P.D.  Well I changed a lot of things. With my diet, for the first time I incorporated liquid proteins.  I never did that before, and they made a big difference with allowing me to get in larger amounts of protein and maintain my muscle mass even though I was losing fat.  I also had a complete mind-set change.  I made a decision that the 1994 Nationals was going to be my show and that I wasn?t going to change my physique to please anyone else.  My attitude was ?this is what I am coming in as and tough if you don?t like it?.  My focus was through the roof and that was in no small part due to the fact that I was signed by Met-Rx and that relieved a tremendous amount of the financial burden.  Up until that point I was working a 9-5 job like everyone else and was on a tight budget too.  Now I was able to focus strictly on the training.  That had the biggest impact.  Plus I was also older and finally getting the muscle maturity I lacked in my younger years.  Most of the guys I competed against were always older than me?whether they want to admit it or not?and had the advantage of time on their side.  The muscle has a certain look when it has maturity and I was lacking that because I was a young kid.

T.S.  So you show up at the ?94 Nationals.  What did you weigh when you stepped on the scale?

P.D.  I believe it was 253lbs.  I weighed on a Friday night and just because of what the number read on the scale, I heard people behind me saying: ?He?s off?way off..too heavy.?  They couldn?t believe that I could possibly be that big and heavy and still in shape, so it was a great kick in the butt to them when they saw what I looked like on stage and won the whole show.

T.S. This brings me to a quick side note.  Why don?t they weigh the professionals before each show the same way boxers have a weigh in.  They did it in 1988 at the Mr. Olympia and had everyone dressed in boxing robes.  It was really cool and the fans loved it.  Of course, the bodyweights that year were all in a realistic range.  Berry DeMey was 226lbs., Strydom ?although way over-dieted?was 229lbs, Lee Haney was 243lbs.  Now days, they don?t ever dare weigh the pros before a show, yet they love to print erroneous weights.  They?ll say Lee Priest competes at 225lbs when in reality Lee is no more than 210-214lbs. on stage.  Flex will be listed at 245lbs. when he is half the size of what Lee Haney looked like weighing 2 pounds less.  Ronnie is said to be 278 pounds on stage when in reality he is 264.  It is just fucking stupid and at the end of the day all it does is make the fans more disassociated with the sport.  If you have a kid competing at 205lbs. and he is the same height as Flex and he is told that Flex weighs 250lbs, he will think that he can never achieve that level whereas if he is told that Flex weighes 232lbs, he will be better able to associate that with something that is attainable.  Is Ronnie Coleman any less impressive if his actual weight is told rather than giving him an extra 20 pounds.  I don?t think so.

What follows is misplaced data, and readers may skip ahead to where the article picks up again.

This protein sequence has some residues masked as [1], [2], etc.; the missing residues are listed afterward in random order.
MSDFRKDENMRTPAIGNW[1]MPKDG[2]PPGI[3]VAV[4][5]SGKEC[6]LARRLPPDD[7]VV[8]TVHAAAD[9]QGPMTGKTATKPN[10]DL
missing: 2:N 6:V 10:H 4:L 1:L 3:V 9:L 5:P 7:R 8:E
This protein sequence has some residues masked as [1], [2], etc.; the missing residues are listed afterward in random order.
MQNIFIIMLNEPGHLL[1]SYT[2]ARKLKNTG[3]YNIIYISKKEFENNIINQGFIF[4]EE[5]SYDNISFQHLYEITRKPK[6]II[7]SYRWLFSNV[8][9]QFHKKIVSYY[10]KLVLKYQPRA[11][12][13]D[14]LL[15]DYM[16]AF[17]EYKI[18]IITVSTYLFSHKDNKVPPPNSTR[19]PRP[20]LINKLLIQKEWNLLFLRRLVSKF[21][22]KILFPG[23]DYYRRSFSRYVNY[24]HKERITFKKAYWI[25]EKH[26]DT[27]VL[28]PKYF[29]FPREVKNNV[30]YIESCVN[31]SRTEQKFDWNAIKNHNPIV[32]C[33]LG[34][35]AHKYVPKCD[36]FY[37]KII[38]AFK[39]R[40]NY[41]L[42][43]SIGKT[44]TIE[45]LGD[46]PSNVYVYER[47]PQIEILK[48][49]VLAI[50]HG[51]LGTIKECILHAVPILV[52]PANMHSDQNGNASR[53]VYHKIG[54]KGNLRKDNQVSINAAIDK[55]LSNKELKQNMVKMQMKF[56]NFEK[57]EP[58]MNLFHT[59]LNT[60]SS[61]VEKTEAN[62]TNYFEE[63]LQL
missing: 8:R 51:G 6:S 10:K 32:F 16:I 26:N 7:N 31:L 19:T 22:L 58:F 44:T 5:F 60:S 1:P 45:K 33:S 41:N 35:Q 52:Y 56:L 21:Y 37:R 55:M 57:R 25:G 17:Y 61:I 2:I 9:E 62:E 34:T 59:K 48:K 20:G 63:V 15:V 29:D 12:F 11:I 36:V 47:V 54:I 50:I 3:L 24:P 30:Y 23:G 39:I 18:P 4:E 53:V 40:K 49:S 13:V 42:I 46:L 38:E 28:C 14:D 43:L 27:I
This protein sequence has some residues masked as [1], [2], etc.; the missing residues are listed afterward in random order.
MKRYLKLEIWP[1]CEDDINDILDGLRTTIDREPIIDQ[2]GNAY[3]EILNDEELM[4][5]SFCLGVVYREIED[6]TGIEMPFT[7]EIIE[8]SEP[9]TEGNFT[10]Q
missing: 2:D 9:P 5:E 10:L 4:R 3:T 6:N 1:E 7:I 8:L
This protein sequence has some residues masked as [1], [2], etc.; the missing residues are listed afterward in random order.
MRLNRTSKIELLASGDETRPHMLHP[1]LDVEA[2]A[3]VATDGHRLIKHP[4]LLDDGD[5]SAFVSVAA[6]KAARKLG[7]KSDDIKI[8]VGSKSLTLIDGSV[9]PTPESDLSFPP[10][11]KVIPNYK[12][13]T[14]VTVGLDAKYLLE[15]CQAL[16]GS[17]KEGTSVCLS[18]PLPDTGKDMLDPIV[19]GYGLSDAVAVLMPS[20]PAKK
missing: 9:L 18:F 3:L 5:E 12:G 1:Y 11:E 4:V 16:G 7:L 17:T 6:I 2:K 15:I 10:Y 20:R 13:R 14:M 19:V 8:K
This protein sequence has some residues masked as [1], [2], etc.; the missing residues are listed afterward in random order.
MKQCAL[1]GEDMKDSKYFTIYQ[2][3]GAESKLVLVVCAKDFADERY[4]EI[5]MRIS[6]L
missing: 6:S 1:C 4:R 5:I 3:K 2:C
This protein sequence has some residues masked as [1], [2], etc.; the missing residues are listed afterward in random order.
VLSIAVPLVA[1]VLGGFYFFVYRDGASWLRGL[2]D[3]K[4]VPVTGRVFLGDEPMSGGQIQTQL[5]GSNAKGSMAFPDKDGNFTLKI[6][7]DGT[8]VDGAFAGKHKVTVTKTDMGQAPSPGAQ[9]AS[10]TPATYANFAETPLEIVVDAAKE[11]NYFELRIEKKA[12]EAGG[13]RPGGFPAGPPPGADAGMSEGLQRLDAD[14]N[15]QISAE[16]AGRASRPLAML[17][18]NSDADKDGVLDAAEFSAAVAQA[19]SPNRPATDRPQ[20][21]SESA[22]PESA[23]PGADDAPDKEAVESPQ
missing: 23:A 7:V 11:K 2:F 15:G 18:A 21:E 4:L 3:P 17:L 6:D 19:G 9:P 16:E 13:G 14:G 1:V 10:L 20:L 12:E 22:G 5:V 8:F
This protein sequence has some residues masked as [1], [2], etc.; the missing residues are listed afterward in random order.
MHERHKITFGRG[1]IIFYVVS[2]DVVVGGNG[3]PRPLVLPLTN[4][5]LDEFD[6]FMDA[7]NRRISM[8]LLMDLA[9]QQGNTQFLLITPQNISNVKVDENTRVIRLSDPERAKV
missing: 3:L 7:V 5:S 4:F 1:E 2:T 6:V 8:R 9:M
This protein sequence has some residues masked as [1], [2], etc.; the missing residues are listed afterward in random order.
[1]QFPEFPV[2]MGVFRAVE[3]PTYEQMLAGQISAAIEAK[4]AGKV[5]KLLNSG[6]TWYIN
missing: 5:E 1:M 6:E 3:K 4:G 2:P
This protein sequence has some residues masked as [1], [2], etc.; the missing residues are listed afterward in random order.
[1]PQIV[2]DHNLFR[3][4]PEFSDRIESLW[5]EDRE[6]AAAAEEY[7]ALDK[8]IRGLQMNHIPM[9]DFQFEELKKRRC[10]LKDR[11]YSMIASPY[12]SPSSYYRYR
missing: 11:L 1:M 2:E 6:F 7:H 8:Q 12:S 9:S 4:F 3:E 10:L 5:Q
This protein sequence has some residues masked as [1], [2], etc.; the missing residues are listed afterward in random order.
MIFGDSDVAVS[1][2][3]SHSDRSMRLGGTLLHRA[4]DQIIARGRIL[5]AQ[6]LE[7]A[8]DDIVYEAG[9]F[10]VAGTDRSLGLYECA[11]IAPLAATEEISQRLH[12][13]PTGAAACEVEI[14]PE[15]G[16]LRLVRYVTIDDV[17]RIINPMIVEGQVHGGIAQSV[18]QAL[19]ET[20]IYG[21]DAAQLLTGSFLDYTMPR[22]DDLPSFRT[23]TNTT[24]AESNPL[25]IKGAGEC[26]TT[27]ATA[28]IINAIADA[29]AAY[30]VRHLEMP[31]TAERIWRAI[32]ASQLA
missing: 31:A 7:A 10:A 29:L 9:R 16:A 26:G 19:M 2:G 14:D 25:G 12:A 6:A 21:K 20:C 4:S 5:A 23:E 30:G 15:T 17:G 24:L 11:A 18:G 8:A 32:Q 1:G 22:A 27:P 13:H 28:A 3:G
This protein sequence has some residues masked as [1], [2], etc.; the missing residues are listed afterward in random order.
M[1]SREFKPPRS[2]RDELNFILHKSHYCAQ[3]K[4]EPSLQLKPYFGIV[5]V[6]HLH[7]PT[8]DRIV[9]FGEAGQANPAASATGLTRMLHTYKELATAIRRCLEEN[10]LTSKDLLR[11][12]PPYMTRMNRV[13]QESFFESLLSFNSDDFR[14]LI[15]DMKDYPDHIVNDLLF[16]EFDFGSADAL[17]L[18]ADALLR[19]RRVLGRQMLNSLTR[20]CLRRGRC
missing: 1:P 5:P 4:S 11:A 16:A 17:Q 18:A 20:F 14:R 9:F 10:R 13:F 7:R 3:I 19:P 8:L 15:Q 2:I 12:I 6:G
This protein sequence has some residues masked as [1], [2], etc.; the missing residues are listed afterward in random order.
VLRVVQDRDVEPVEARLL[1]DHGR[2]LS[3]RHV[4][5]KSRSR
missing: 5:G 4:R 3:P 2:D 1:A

P.D.  I agree and I am all for weigh ins.  If nothing else it would help crush a lot of the insecurties with these guys.

T.S.  O.K. this brings us to 1995.  What were your competitve plans for that year

P.D.  Well I had planned on doing the N.O.C. which as you know most of the new pros will choose as their first show.  As it turns out, Met-Rx was going to be the title sponsor of the Mr. Olympia that year.  Every year Joe Weider allows one special invite to the Mr. Olympia and since Met-Rx was sponsoring the show, Joe was going to allow Met-Rx to submit the special invite.

T.S. Who were the Met-Rx athletes at that time that were being considered for the invite?

P.D.  I think at that time there was myself, Milos and I think even Ronnie Coleman?pretty ironic huh!  Anyway, it was me that was picked.

T.S. How did you feel about that?

P.D.  Look I was flattered and all, but I was looking at my career and I knew that it wouldn?t be a smart move.  I knew that they were not going to give me a fair placing because the attitude is ?This is the Mr. Olympia!  And you must PROVE that you deserved to even be in this show in the first place?  Since I did not legitimately qualify for the show, I knew I would get shafted and I did.  I was conveniently placed 11th because it would mean that I would have to re-qualify for next year.  It was a total waste for me career wise.  I could have bought a ticket and had a better view of the show.  I felt like a jerk up there.  And it really put a sour taste in my mouth.  I had just gone through 6 years on the National level and now I felt I was going to have to ?pay my dues? all over again.  It just took the starch out of me.

T.S.  So what did you do.

P.D. I decided to take some time off to gather my thoughts and focus on all the other things I was letting slide because of the demands of bodybuilding.